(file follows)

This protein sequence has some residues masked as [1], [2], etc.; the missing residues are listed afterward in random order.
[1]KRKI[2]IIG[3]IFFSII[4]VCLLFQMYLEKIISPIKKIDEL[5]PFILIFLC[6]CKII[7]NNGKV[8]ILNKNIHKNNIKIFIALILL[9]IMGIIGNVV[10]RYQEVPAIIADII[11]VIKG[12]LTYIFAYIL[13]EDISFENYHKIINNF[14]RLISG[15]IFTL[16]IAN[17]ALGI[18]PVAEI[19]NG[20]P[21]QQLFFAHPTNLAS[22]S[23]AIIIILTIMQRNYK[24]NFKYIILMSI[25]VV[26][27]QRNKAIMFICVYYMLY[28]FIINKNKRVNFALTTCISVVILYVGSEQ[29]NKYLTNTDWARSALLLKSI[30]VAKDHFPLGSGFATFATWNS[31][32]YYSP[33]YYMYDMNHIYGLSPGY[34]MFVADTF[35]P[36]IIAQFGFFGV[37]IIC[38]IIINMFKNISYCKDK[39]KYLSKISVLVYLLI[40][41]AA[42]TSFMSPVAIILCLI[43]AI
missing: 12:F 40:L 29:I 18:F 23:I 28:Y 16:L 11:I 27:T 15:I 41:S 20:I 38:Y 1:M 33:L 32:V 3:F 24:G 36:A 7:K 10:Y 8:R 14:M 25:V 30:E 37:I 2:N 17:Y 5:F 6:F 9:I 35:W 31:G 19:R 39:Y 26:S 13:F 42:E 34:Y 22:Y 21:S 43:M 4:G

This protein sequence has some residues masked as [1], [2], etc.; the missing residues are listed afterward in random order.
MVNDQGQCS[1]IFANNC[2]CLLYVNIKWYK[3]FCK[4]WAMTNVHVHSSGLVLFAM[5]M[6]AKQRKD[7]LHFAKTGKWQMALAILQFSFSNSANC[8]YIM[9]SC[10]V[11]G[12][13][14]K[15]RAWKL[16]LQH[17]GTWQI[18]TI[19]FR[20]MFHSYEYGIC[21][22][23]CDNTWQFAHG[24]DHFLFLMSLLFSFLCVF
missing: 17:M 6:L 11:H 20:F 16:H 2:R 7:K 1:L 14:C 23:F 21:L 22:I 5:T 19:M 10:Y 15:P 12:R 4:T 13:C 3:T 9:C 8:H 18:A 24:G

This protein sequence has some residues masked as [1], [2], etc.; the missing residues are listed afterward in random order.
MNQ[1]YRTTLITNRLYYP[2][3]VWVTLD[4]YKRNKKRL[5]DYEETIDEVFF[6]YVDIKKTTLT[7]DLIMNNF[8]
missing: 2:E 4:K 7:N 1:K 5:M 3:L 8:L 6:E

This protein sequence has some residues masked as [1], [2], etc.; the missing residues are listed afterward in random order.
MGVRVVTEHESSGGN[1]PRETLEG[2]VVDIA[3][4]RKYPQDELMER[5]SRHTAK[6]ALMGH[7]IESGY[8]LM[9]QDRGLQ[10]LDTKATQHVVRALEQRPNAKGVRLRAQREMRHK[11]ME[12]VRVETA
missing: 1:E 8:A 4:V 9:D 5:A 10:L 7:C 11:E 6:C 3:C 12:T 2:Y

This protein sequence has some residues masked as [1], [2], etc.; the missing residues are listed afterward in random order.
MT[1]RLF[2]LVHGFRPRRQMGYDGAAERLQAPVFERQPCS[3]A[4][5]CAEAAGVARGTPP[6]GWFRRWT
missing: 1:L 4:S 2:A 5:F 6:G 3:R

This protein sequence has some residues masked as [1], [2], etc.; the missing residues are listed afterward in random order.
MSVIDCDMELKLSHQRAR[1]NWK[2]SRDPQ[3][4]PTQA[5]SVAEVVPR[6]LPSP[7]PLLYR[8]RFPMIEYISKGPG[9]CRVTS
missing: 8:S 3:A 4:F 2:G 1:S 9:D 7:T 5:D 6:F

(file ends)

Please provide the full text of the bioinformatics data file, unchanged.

This protein sequence has some residues masked as [1], [2], etc.; the missing residues are listed afterward in random order.
[1]KRKI[2]IIG[3]IFFSII[4]VCLLFQMYLEKIISPIKKIDEL[5]PFILIFLC[6]CKII[7]NNGKV[8]ILNKNIHKNNIKIFIALILL[9]IMGIIGNVV[10]RYQEVPAIIADII[11]VIKG[12]LTYIFAYIL[13]EDISFENYHKIINNF[14]RLISG[15]IFTL[16]IAN[17]ALGI[18]PVAEI[19]NG[20]P[21]QQLFFAHPTNLAS[22]S[23]AIIIILTIMQRNYK[24]NFKYIILMSI[25]VV[26][27]QRNKAIMFICVYYMLY[28]FIINKNKRVNFALTTCISVVILYVGSEQ[29]NKYLTNTDWARSALLLKSI[30]VAKDHFPLGSGFATFATWNS[31][32]YYSP[33]YYMYDMNHIYGLSPGY[34]MFVADTF[35]P[36]IIAQFGFFGV[37]IIC[38]IIINMFKNISYCKDK[39]KYLSKISVLVYLLI[40][41]AA[42]TSFMSPVAIILCLI[43]AI
missing: 12:F 40:L 29:I 18:F 23:I 28:Y 16:L 11:I 27:T 15:I 41:S 20:I 38:Y 1:M 33:L 32:V 3:F 24:G 36:A 7:K 10:Y 8:R 14:M 25:V 30:E 37:I 2:N 17:Y 5:F 6:F 9:I 35:W 31:G 19:R 39:Y 26:S 13:F 42:E 34:Y 22:Y 21:S 43:M 4:G

This protein sequence has some residues masked as [1], [2], etc.; the missing residues are listed afterward in random order.
MVNDQGQCS[1]IFANNC[2]CLLYVNIKWYK[3]FCK[4]WAMTNVHVHSSGLVLFAM[5]M[6]AKQRKD[7]LHFAKTGKWQMALAILQFSFSNSANC[8]YIM[9]SC[10]V[11]G[12][13][14]K[15]RAWKL[16]LQH[17]GTWQI[18]TI[19]FR[20]MFHSYEYGIC[21][22][23]CDNTWQFAHG[24]DHFLFLMSLLFSFLCVF
missing: 17:M 6:L 11:H 20:F 16:H 2:R 7:K 1:L 14:C 23:F 21:L 22:I 5:T 19:M 10:Y 15:P 12:R 4:T 13:C 3:T 9:C 8:H 18:A 24:G

This protein sequence has some residues masked as [1], [2], etc.; the missing residues are listed afterward in random order.
MNQ[1]YRTTLITNRLYYP[2][3]VWVTLD[4]YKRNKKRL[5]DYEETIDEVFF[6]YVDIKKTTLT[7]DLIMNNF[8]
missing: 2:E 4:K 7:N 1:K 5:M 3:L 8:L 6:E

This protein sequence has some residues masked as [1], [2], etc.; the missing residues are listed afterward in random order.
MGVRVVTEHESSGGN[1]PRETLEG[2]VVDIA[3][4]RKYPQDELMER[5]SRHTAK[6]ALMGH[7]IESGY[8]LM[9]QDRGLQ[10]LDTKATQHVVRALEQRPNAKGVRLRAQREMRHK[11]ME[12]VRVETA
missing: 1:E 8:A 4:V 9:D 5:A 10:L 7:C 11:E 6:C 3:C 12:T 2:Y

This protein sequence has some residues masked as [1], [2], etc.; the missing residues are listed afterward in random order.
MT[1]RLF[2]LVHGFRPRRQMGYDGAAERLQAPVFERQPCS[3]A[4][5]CAEAAGVARGTPP[6]GWFRRWT
missing: 1:L 4:S 2:A 5:F 6:G 3:R

This protein sequence has some residues masked as [1], [2], etc.; the missing residues are listed afterward in random order.
MSVIDCDMELKLSHQRAR[1]NWK[2]SRDPQ[3][4]PTQA[5]SVAEVVPR[6]LPSP[7]PLLYR[8]RFPMIEYISKGPG[9]CRVTS
missing: 8:S 3:A 4:F 2:G 1:S 9:D 7:T 5:D 6:F